• Higher education institutions must hold a hearing to adjudicate any report of sexual harassment. Requirements of each hearing include:
  • A mandatory presumption of innocence of students accused of sexual harassment, which applies until the conclusion of the grievance process 
  • Hearings must be live, whether in person or through remote or technological means
  • Each party will have the opportunity to select an “advisor” of his or her choice, which can be an attorney. If the student does not select his or her own advisor, the school must provide one for free.
  • Each party involved and each witness will be subject to live, real-time cross-examination by the other party’s advisor
  • If an institution does not already do live hearings, it must now coordinate and train staff and personnel to develop and implement the new investigation and hearing requirements
  • Schools now officially have the choice to use the lesser “preponderance of the evidence” standard or the higher “clear and convincing evidence” standard at all stages of investigations and proceedings
  • Institutional obligations trigger once the institution has “knowledge” of sexual harassment. For K-12 schools, “knowledge” of sexual harassment includes when any employee (not just a teacher) has such knowledge.
  • Schools are responsible for preventing sexual harassment in locations, events, or circumstances over which the school exercised substantial control over both the respondent and the context in which the sexual harassment occurred
  • Schools must accept reports of sexual harassment in person, by mail, by email, or by any other means that results in the Title IX Coordinator’s receiving the report
  • Schools must implement a formal grievance process detailed by the regulations (rather than allowing such a grievance process to serve as a “safe harbor” as in the proposed regulations)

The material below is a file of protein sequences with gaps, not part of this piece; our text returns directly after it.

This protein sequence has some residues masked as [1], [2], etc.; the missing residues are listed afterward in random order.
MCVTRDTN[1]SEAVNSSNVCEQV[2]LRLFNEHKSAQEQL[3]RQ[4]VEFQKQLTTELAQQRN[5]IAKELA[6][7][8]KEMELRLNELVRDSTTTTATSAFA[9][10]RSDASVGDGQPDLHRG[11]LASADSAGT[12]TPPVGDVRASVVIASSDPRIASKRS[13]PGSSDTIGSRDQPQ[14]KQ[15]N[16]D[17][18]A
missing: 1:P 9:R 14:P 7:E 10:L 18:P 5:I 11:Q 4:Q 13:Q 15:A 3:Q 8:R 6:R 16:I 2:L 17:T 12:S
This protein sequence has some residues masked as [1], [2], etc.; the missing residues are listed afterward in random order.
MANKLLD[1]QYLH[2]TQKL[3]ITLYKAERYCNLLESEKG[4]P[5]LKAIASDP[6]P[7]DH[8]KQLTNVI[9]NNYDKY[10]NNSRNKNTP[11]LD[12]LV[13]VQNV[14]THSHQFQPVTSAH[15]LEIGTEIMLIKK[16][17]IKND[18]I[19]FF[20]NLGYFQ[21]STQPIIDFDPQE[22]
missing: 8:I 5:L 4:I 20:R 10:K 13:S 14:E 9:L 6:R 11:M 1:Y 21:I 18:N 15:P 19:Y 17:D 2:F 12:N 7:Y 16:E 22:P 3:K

• Schools must permit parents or guardians to file a formal complaint on behalf of a student
  • Schools may not use an informal resolution process, such as mediation, to resolve allegations that a school employee sexually harassed a student. This last item is a direct reversal from the Department’s 2017 suggestion on this subject.

Schools of all levels should consider closely reviewing and updating their Title IX policies and procedures to ensure compliance with the new regulations before they take effect. 

For more information, please contact the Barnes & Thornburg attorney with whom you work or Taylor Hunter at 317-231-7755 or taylor.hunter@btlaw.com, Mark Scudder at 260-425-4618 or mark.scudder@btlaw.com, Chris Bayh at 317-231-7449 or chris.bayh@btlaw.com, or Janilyn Daub at 574-237-1139 janilyn.daub@btlaw.com

© 2020 Barnes & Thornburg LLP. All Rights Reserved. This page, and all information on it, is proprietary and the property of Barnes & Thornburg LLP. It may not be reproduced, in any form, without the express written consent of Barnes & Thornburg LLP.

This Barnes & Thornburg LLP publication should not be construed as legal advice or legal opinion on any specific facts or circumstances. The contents are intended for general informational purposes only, and you are urged to consult your own lawyer on any specific legal questions you may have concerning your situation.